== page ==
"I could work on this from home, in the evenings after my full time job," says Michelle De La Rosa.
That's why a home medical billing sounded so enticing to De La Rosa. For $500dollars, a "business in a box" she bought from Electronic Billing Systems promised all the tools including, software to download to a home computer and booklets. Everything needed to file medical claims for a doctors office, but there was one crucial thing missing.
"There's no market. You can't do this," explains John Kristoff. "Very few people have ever been successful at it. It really offends me that people are using the mystery of how the medical businesses operate to sell this to innocent people."
For more than a decade, Kristoff has been helping East Texas doctors run their businesses. Now working for the Azalea Orthopedic Clinic, he's bombarded daily with e-mails from folks like Michelle trying to solicit work. Kristoff says there's no economic advantage to go outside the practice.
"I was duped," Says Michelle. "I was duped into thinking that this is something I could do. But matters only worsened when Michelle tried to return the billing system for a full refund. She was told that would never happen because she violated "a software integrity agreement" simply by opening the UPS box the materials were packaged in.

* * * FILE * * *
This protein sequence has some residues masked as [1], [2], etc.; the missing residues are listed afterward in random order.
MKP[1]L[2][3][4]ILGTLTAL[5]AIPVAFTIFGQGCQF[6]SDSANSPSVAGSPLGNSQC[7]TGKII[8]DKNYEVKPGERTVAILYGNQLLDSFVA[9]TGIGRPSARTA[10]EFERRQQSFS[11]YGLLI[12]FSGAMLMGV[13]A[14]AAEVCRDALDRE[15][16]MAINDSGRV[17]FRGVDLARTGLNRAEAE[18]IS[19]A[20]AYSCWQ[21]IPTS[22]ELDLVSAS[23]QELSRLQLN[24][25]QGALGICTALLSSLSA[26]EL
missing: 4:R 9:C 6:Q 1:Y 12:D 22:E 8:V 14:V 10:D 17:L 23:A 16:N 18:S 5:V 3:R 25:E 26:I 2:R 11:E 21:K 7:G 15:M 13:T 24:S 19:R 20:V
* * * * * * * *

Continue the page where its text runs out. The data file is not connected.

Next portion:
"I had to open the packages to learn about the program to make a decision," she angrily explains. "It's all set up to fail if you ever want to return this."
That is something Nadine Cannon quickly learned to be true she says after EBS made away with $700 dollars of her money. Representatives told her she'd have 21 days to return the software if she was unhappy, but the most important detail was untold. "By the time I got the software, the package, I only had three or four days to look at it," says Nadine.
Typically, EBS starts the 21 days to return as you order the software not the day you receive it, another hidden detail.
Channel 7 News decided to call EBS to hear what one of their sales reps. had to say about a return policy. "If you send in a money order or use a check, you're not gonna get your money back," tells Sam Aloco. "If you use a credit card and I shouldn't even be telling you this. I'll be honest with ya...I don't want you to think your gonna get your money."
Sam also said that EBS was a legitimate business, where your success is their success. "Were with the federal trade commission," Sam adds. "All our calls are monitored, were highly regulated."
Logging onto FTC's website, it's clear companies like EBS are a "foe rather than a friend" of the government. At home medical billing companies, top their scheme list.
Feeling stuck in the scam, Nadine decided to download the software only to find another problem. "I realized I didn't have enough education in the medical field to even do anything with it."
That's why Nadine is now enrolled at Tyler Junior College, where a certified license in medical billing requires two year of classes and plenty of studying.